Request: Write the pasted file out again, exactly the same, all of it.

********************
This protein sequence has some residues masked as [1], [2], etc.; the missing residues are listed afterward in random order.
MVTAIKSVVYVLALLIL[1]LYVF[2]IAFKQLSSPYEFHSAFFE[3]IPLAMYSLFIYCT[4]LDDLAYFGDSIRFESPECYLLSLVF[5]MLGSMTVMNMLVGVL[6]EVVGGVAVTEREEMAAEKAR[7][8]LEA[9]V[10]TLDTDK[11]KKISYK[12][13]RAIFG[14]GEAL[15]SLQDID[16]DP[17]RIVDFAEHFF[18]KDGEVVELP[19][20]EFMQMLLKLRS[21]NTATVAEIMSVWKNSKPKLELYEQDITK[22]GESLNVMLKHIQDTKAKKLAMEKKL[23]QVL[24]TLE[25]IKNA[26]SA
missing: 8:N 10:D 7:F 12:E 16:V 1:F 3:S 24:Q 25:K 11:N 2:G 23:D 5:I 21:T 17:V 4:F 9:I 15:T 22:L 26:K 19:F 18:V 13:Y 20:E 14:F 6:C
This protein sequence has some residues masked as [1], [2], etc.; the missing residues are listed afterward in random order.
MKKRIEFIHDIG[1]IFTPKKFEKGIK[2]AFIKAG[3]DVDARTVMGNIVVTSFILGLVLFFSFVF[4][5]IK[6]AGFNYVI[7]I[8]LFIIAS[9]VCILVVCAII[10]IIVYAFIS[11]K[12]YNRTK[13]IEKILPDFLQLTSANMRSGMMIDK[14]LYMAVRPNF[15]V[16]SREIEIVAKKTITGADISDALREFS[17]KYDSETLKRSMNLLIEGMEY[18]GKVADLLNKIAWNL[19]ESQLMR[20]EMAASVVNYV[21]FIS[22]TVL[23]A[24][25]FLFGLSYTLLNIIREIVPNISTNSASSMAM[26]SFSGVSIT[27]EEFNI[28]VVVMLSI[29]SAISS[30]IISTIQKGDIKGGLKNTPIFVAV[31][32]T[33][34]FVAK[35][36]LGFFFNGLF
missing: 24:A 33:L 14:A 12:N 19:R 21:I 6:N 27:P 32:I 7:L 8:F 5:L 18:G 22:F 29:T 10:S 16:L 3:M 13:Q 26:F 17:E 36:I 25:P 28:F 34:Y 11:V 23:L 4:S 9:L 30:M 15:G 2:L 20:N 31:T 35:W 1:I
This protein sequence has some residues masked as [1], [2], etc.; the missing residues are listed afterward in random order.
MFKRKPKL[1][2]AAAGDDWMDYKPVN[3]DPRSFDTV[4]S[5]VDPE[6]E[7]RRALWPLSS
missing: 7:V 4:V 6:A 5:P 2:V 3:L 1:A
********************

This protein sequence has some residues masked as [1], [2], etc.; the missing residues are listed afterward in random order.
MVTAIKSVVYVLALLIL[1]LYVF[2]IAFKQLSSPYEFHSAFFE[3]IPLAMYSLFIYCT[4]LDDLAYFGDSIRFESPECYLLSLVF[5]MLGSMTVMNMLVGVL[6]EVVGGVAVTEREEMAAEKAR[7][8]LEA[9]V[10]TLDTDK[11]KKISYK[12][13]RAIFG[14]GEAL[15]SLQDID[16]DP[17]RIVDFAEHFF[18]KDGEVVELP[19][20]EFMQMLLKLRS[21]NTATVAEIMSVWKNSKPKLELYEQDITK[22]GESLNVMLKHIQDTKAKKLAMEKKL[23]QVL[24]TLE[25]IKNA[26]SA
missing: 8:N 10:D 7:F 12:E 16:V 1:F 3:S 24:Q 25:K 11:N 2:G 23:D 5:I 21:T 17:V 4:F 9:I 15:T 22:L 26:K 19:F 18:V 13:Y 20:E 14:F 6:C
This protein sequence has some residues masked as [1], [2], etc.; the missing residues are listed afterward in random order.
MKKRIEFIHDIG[1]IFTPKKFEKGIK[2]AFIKAG[3]DVDARTVMGNIVVTSFILGLVLFFSFVF[4][5]IK[6]AGFNYVI[7]I[8]LFIIAS[9]VCILVVCAII[10]IIVYAFIS[11]K[12]YNRTK[13]IEKILPDFLQLTSANMRSGMMIDK[14]LYMAVRPNF[15]V[16]SREIEIVAKKTITGADISDALREFS[17]KYDSETLKRSMNLLIEGMEY[18]GKVADLLNKIAWNL[19]ESQLMR[20]EMAASVVNYV[21]FIS[22]TVL[23]A[24][25]FLFGLSYTLLNIIREIVPNISTNSASSMAM[26]SFSGVSIT[27]EEFNI[28]VVVMLSI[29]SAISS[30]IISTIQKGDIKGGLKNTPIFVAV[31][32]T[33][34]FVAK[35][36]LGFFFNGLF
missing: 24:A 33:L 14:A 12:N 19:R 21:I 6:N 27:P 32:I 7:L 8:F 5:L 18:G 22:F 29:T 10:S 16:L 3:M 13:Q 26:F 17:E 36:I 25:P 28:F 34:Y 11:V 23:L 4:S 9:L 30:M 15:G 2:L 20:N 31:T 35:W 1:I
This protein sequence has some residues masked as [1], [2], etc.; the missing residues are listed afterward in random order.
MFKRKPKL[1][2]AAAGDDWMDYKPVN[3]DPRSFDTV[4]S[5]VDPE[6]E[7]RRALWPLSS
missing: 7:V 4:V 6:A 5:P 2:V 3:L 1:A